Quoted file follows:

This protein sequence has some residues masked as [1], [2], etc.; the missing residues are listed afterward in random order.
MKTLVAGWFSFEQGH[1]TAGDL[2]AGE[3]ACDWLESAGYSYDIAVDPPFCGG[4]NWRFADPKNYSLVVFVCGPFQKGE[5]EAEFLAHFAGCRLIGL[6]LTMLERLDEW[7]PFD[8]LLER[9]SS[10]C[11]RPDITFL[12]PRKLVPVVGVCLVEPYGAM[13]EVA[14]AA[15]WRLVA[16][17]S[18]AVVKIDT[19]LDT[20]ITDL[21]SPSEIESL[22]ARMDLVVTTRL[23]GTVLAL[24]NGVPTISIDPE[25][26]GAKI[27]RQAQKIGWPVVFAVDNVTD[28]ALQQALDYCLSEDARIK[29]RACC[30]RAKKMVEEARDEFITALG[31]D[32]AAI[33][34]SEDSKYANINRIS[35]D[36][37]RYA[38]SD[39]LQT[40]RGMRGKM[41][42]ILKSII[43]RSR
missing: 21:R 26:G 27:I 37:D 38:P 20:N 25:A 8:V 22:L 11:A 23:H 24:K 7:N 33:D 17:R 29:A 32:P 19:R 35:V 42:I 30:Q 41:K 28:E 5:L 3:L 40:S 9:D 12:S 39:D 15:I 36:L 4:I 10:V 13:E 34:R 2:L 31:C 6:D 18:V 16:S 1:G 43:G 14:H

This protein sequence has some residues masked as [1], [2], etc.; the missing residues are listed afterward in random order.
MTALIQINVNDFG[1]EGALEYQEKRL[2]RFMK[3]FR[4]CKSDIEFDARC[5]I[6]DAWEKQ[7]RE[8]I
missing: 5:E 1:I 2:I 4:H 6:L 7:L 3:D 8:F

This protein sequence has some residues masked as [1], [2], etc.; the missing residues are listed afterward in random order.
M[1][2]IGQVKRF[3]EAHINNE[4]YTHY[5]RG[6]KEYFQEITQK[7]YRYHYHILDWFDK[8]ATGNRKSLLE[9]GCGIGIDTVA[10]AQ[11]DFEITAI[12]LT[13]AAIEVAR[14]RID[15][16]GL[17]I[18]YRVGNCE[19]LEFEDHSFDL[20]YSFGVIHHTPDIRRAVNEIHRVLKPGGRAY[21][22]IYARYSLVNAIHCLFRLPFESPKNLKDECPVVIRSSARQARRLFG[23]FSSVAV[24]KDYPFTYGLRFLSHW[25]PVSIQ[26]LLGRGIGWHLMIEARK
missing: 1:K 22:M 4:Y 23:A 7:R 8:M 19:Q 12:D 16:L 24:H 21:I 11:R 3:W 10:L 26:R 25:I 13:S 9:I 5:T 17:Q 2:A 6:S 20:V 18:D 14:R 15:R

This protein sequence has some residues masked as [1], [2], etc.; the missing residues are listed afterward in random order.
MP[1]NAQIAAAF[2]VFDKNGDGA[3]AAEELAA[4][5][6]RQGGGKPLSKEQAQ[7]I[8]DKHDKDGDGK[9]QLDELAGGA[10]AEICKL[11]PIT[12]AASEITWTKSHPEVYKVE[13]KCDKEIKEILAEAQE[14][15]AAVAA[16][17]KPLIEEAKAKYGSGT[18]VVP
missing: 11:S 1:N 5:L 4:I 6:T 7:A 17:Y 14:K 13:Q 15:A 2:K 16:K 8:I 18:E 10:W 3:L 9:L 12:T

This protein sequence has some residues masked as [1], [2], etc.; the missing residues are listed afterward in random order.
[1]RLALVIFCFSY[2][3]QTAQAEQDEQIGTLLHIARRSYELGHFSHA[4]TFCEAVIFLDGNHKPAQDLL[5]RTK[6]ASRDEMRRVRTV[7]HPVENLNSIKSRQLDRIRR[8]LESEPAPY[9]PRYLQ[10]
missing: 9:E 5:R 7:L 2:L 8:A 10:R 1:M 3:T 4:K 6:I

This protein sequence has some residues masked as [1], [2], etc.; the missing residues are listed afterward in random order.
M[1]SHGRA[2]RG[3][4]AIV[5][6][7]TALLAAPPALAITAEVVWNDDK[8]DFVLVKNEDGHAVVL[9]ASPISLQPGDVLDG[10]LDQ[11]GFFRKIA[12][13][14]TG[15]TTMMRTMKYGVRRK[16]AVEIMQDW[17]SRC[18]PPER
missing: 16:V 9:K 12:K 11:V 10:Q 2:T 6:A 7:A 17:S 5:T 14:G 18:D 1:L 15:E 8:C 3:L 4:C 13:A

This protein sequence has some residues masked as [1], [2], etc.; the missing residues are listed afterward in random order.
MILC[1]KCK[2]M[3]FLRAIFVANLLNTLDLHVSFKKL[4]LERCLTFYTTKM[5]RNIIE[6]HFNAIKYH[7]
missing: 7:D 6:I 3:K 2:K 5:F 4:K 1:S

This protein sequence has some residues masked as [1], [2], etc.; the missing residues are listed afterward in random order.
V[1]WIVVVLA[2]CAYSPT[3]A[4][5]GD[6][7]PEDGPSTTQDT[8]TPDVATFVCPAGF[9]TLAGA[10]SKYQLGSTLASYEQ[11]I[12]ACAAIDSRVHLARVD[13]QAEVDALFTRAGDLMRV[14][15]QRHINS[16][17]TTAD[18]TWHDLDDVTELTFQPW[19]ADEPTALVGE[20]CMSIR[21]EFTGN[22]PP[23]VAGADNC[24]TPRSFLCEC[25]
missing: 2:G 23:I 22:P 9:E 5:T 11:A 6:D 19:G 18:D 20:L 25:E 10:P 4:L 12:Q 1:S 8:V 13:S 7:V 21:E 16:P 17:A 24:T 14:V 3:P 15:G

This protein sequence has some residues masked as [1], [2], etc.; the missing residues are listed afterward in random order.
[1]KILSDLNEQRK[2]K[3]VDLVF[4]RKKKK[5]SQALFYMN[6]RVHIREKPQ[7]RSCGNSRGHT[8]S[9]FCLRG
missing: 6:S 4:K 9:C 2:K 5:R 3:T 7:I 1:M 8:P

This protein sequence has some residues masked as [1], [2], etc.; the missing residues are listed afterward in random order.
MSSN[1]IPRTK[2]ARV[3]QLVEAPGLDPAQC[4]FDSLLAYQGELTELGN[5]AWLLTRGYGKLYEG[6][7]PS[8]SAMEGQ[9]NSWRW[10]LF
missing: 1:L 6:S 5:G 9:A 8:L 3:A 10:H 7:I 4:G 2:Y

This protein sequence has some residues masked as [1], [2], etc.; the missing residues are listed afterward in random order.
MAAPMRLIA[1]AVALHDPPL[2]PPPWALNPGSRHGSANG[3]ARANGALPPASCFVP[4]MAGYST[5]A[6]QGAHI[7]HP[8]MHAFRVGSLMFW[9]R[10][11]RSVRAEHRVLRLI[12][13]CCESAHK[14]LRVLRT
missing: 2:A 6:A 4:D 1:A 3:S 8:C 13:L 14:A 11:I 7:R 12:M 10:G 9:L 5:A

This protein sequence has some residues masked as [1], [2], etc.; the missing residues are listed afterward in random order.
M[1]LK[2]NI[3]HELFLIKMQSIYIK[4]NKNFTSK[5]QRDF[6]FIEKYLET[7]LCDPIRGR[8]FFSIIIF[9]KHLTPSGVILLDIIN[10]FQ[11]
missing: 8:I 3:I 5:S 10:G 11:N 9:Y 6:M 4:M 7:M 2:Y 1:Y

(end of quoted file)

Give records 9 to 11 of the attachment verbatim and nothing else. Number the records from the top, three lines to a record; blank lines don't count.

This protein sequence has some residues masked as [1], [2], etc.; the missing residues are listed afterward in random order.
[1]KILSDLNEQRK[2]K[3]VDLVF[4]RKKKK[5]SQALFYMN[6]RVHIREKPQ[7]RSCGNSRGHT[8]S[9]FCLRG
missing: 6:S 4:K 9:C 2:K 5:R 3:T 7:I 1:M 8:P

This protein sequence has some residues masked as [1], [2], etc.; the missing residues are listed afterward in random order.
MSSN[1]IPRTK[2]ARV[3]QLVEAPGLDPAQC[4]FDSLLAYQGELTELGN[5]AWLLTRGYGKLYEG[6][7]PS[8]SAMEGQ[9]NSWRW[10]LF
missing: 1:L 6:S 5:G 9:A 8:L 3:A 10:H 7:I 4:G 2:Y

This protein sequence has some residues masked as [1], [2], etc.; the missing residues are listed afterward in random order.
MAAPMRLIA[1]AVALHDPPL[2]PPPWALNPGSRHGSANG[3]ARANGALPPASCFVP[4]MAGYST[5]A[6]QGAHI[7]HP[8]MHAFRVGSLMFW[9]R[10][11]RSVRAEHRVLRLI[12][13]CCESAHK[14]LRVLRT
missing: 2:A 6:A 4:D 1:A 3:S 8:C 13:L 14:A 11:I 7:R 12:M 10:G 9:L 5:A